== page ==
A first opioid lawsuit has been targeting pharmacy benefit managers (PBMs), according to a report published in Managed Healthcare Executive. Their inclusion was due to their role in allowing access to prescription opioids.

The opioid epidemic or opioid crisis is the rapid increase in the use of prescription and non-prescription opioid drugs in the United States and Canada beginning in the late 1990s and continuing throughout the first two decades of the 2000s.

Opioids are a diverse class of moderately strong painkillers, including oxycodone (commonly sold under the trade names OxyContin and Percocet), hydrocodone (Vicodin), and a very strong painkiller, fentanyl, which is synthesized to resemble other opiates such as opium-derived morphine and heroin.

The potency and availability of these substances, despite their high risk of addiction and overdose, have made them popular both as formal medical treatments and as recreational drugs.

According to the U.S. Drug Enforcement Administration, "overdose deaths, particularly from prescription drugs and heroin, have reached epidemic levels.Nearly half of all opioid overdose deaths in 2016 involved prescription opioids."

Noting that until now, PBMs have not been sued for the opioid crisis, in February, a south Texas county included the three largest PBMs in a nationwide lawsuit, which focused on the opioid epidemic.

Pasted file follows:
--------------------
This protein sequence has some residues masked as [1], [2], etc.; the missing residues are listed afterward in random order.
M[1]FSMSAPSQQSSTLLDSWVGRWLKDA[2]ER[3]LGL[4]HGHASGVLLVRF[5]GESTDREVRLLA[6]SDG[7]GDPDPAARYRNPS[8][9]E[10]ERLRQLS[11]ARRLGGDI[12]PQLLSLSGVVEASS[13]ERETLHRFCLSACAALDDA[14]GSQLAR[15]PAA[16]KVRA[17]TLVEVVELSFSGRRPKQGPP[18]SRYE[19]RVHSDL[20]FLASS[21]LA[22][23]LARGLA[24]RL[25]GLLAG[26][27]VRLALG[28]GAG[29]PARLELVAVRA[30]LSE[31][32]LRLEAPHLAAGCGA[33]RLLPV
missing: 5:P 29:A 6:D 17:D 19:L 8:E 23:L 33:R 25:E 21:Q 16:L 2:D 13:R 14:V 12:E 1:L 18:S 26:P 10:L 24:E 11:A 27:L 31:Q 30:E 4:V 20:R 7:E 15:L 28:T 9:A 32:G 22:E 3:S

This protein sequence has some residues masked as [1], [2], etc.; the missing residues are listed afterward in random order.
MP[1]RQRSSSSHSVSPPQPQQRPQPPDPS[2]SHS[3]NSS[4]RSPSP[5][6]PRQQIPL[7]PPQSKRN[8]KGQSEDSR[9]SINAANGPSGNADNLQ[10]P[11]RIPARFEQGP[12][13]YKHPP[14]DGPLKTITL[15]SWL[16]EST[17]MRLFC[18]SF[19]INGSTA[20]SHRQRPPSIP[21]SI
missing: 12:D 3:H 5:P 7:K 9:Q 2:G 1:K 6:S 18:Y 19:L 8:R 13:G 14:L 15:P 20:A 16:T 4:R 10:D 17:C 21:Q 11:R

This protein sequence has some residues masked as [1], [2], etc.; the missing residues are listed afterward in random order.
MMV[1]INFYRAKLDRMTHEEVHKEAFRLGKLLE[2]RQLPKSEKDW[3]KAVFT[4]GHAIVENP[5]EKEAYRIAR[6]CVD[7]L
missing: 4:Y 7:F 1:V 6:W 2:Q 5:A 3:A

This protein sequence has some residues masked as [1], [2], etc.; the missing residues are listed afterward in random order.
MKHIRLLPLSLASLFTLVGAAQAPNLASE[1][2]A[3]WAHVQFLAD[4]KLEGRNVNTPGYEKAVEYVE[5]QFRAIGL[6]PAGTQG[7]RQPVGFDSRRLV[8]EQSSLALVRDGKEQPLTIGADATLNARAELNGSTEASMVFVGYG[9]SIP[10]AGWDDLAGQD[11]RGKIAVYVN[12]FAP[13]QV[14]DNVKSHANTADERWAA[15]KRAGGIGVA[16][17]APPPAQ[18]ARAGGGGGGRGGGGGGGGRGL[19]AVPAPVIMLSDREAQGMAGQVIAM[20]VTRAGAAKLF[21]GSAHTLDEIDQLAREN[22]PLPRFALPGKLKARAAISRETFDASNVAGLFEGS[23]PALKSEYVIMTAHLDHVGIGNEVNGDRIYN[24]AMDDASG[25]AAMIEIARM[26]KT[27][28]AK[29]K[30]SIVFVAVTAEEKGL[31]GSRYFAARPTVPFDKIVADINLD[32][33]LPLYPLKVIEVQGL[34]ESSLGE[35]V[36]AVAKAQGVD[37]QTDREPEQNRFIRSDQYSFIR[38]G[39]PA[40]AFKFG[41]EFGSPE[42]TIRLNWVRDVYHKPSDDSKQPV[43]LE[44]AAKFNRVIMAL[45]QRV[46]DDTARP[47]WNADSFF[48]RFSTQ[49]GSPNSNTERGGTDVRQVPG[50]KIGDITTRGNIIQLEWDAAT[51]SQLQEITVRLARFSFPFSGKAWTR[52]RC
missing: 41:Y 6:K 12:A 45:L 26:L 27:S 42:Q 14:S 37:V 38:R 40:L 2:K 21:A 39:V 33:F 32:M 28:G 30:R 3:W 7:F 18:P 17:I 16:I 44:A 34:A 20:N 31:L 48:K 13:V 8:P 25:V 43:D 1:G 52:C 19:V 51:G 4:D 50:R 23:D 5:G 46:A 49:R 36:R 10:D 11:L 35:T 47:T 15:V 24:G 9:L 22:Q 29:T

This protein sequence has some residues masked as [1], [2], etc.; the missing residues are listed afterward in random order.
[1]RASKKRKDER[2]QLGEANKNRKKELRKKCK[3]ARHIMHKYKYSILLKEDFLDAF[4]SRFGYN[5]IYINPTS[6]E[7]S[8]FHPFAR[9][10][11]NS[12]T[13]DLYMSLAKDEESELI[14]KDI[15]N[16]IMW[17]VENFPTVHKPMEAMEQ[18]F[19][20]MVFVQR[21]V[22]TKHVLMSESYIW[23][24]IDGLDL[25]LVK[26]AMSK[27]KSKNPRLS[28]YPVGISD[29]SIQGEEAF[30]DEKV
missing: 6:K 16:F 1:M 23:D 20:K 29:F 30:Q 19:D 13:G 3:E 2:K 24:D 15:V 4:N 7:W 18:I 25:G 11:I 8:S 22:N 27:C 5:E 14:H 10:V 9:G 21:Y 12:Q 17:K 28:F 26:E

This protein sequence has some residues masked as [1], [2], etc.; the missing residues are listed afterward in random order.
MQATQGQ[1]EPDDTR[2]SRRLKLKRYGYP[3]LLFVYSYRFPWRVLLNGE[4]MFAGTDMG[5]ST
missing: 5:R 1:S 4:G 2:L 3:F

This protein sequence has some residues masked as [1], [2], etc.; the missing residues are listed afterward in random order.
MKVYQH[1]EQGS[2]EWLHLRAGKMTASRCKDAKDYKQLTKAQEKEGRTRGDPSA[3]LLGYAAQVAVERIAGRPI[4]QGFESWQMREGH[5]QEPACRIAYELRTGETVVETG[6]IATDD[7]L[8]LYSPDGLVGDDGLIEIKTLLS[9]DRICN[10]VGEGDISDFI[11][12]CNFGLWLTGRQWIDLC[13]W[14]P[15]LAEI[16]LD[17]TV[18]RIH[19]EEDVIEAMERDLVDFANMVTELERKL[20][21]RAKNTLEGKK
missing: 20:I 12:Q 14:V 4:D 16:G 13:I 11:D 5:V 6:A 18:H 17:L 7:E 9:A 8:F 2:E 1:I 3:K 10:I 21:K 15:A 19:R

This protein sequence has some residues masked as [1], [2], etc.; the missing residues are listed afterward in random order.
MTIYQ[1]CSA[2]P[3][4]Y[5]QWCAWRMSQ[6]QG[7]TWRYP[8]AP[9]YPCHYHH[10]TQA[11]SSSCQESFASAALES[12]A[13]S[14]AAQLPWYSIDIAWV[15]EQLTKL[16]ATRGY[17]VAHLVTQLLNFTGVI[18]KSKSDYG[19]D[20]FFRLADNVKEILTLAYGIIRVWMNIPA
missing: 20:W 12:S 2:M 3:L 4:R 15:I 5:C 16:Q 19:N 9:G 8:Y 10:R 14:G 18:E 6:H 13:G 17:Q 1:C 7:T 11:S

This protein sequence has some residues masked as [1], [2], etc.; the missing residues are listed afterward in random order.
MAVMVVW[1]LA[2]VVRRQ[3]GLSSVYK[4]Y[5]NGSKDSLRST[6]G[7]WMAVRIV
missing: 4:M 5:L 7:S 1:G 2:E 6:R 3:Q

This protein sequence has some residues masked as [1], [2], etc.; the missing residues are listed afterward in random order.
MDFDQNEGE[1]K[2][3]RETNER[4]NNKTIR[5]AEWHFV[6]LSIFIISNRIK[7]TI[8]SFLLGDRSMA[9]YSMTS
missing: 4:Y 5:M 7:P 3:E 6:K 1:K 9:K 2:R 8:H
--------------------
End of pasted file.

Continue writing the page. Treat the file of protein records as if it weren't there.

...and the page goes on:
"While it takes some creativity to do something new (like looking at PBMs) as a responsible party, my hunch is that other lawyers are likely to learn from this and will be interested in a potential additional source of settlement funds," Harry Nelson, from Nelson Hardiman, LLP, a health care law firm, said.

Their inclusion was due to their role in allowing access to prescription opioids. PBMs are not expected to question physician's therapeutic choice and do not have the same professional obligations as pharmacists do.

However, they do have a lot of power, acting as the middlemen between doctor, patient, and pharmacy. They also have the most to gain from the cost of a prescription.

PBMs are likely to be increasingly targeted in litigation. Health plans are contracting with PBMs for the benefit of patients, and as such, the PBMs have a responsibility to protect patients from harm.

Allegations are likely to be that PBMs allowed a greater amount of opioids to be permitted in communities that could be supported based on the legitimate medical needs of the community.